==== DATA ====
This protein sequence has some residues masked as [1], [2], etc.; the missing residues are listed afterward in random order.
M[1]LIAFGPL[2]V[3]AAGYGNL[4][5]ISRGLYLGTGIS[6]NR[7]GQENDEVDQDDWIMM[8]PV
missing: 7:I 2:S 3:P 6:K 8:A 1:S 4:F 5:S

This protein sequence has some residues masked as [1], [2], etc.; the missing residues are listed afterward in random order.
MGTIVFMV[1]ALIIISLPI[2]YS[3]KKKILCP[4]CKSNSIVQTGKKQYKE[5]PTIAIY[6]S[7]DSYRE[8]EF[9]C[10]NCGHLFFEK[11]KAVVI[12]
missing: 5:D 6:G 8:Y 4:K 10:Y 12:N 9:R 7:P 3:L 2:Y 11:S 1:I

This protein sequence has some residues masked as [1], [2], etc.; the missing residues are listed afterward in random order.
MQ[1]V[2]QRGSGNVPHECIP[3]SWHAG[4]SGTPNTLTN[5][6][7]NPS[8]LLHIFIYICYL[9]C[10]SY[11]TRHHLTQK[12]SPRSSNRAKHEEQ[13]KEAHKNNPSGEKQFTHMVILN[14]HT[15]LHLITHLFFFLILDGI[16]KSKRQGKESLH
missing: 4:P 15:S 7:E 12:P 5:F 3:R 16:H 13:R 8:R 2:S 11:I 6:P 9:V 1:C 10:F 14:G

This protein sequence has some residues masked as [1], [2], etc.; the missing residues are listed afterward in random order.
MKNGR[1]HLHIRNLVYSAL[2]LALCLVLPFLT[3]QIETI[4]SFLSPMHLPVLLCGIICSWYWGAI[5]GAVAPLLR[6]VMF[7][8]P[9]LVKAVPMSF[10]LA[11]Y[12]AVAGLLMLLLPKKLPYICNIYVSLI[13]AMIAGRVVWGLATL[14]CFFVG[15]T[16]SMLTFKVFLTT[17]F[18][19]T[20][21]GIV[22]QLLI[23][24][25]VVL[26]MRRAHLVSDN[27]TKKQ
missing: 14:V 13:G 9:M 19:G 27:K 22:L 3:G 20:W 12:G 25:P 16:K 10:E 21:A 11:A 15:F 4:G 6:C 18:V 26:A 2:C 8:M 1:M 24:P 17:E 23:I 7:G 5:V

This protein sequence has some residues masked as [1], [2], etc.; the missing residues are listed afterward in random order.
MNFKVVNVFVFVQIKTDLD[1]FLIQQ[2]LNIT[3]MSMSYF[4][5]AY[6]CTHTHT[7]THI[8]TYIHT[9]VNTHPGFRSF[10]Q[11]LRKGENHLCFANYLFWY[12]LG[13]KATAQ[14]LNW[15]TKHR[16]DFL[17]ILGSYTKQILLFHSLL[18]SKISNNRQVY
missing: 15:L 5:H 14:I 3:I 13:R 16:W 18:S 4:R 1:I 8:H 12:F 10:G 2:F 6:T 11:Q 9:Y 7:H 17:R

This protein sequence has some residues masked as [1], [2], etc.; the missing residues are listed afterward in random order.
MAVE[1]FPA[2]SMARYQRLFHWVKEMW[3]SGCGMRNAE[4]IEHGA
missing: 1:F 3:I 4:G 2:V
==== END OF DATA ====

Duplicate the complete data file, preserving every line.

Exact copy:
This protein sequence has some residues masked as [1], [2], etc.; the missing residues are listed afterward in random order.
M[1]LIAFGPL[2]V[3]AAGYGNL[4][5]ISRGLYLGTGIS[6]NR[7]GQENDEVDQDDWIMM[8]PV
missing: 7:I 2:S 3:P 6:K 8:A 1:S 4:F 5:S

This protein sequence has some residues masked as [1], [2], etc.; the missing residues are listed afterward in random order.
MGTIVFMV[1]ALIIISLPI[2]YS[3]KKKILCP[4]CKSNSIVQTGKKQYKE[5]PTIAIY[6]S[7]DSYRE[8]EF[9]C[10]NCGHLFFEK[11]KAVVI[12]
missing: 5:D 6:G 8:Y 4:K 10:Y 12:N 9:R 7:P 3:L 2:Y 11:S 1:I

This protein sequence has some residues masked as [1], [2], etc.; the missing residues are listed afterward in random order.
MQ[1]V[2]QRGSGNVPHECIP[3]SWHAG[4]SGTPNTLTN[5][6][7]NPS[8]LLHIFIYICYL[9]C[10]SY[11]TRHHLTQK[12]SPRSSNRAKHEEQ[13]KEAHKNNPSGEKQFTHMVILN[14]HT[15]LHLITHLFFFLILDGI[16]KSKRQGKESLH
missing: 4:P 15:S 7:E 12:P 5:F 3:R 16:H 13:R 8:R 2:S 11:I 6:P 9:V 1:C 10:F 14:G

This protein sequence has some residues masked as [1], [2], etc.; the missing residues are listed afterward in random order.
MKNGR[1]HLHIRNLVYSAL[2]LALCLVLPFLT[3]QIETI[4]SFLSPMHLPVLLCGIICSWYWGAI[5]GAVAPLLR[6]VMF[7][8]P[9]LVKAVPMSF[10]LA[11]Y[12]AVAGLLMLLLPKKLPYICNIYVSLI[13]AMIAGRVVWGLATL[14]CFFVG[15]T[16]SMLTFKVFLTT[17]F[18][19]T[20][21]GIV[22]QLLI[23][24][25]VVL[26]MRRAHLVSDN[27]TKKQ
missing: 14:V 13:G 9:M 19:G 27:K 22:L 3:G 20:W 12:G 25:P 16:K 10:E 21:A 11:A 15:F 4:G 6:C 18:V 26:A 2:C 8:M 1:M 24:P 17:E 23:I 7:G 5:V

This protein sequence has some residues masked as [1], [2], etc.; the missing residues are listed afterward in random order.
MNFKVVNVFVFVQIKTDLD[1]FLIQQ[2]LNIT[3]MSMSYF[4][5]AY[6]CTHTHT[7]THI[8]TYIHT[9]VNTHPGFRSF[10]Q[11]LRKGENHLCFANYLFWY[12]LG[13]KATAQ[14]LNW[15]TKHR[16]DFL[17]ILGSYTKQILLFHSLL[18]SKISNNRQVY
missing: 15:L 5:H 14:I 3:I 13:R 16:W 18:S 4:R 1:I 8:H 12:F 10:G 2:F 6:T 11:Q 9:Y 7:H 17:R

This protein sequence has some residues masked as [1], [2], etc.; the missing residues are listed afterward in random order.
MAVE[1]FPA[2]SMARYQRLFHWVKEMW[3]SGCGMRNAE[4]IEHGA
missing: 1:F 3:I 4:G 2:V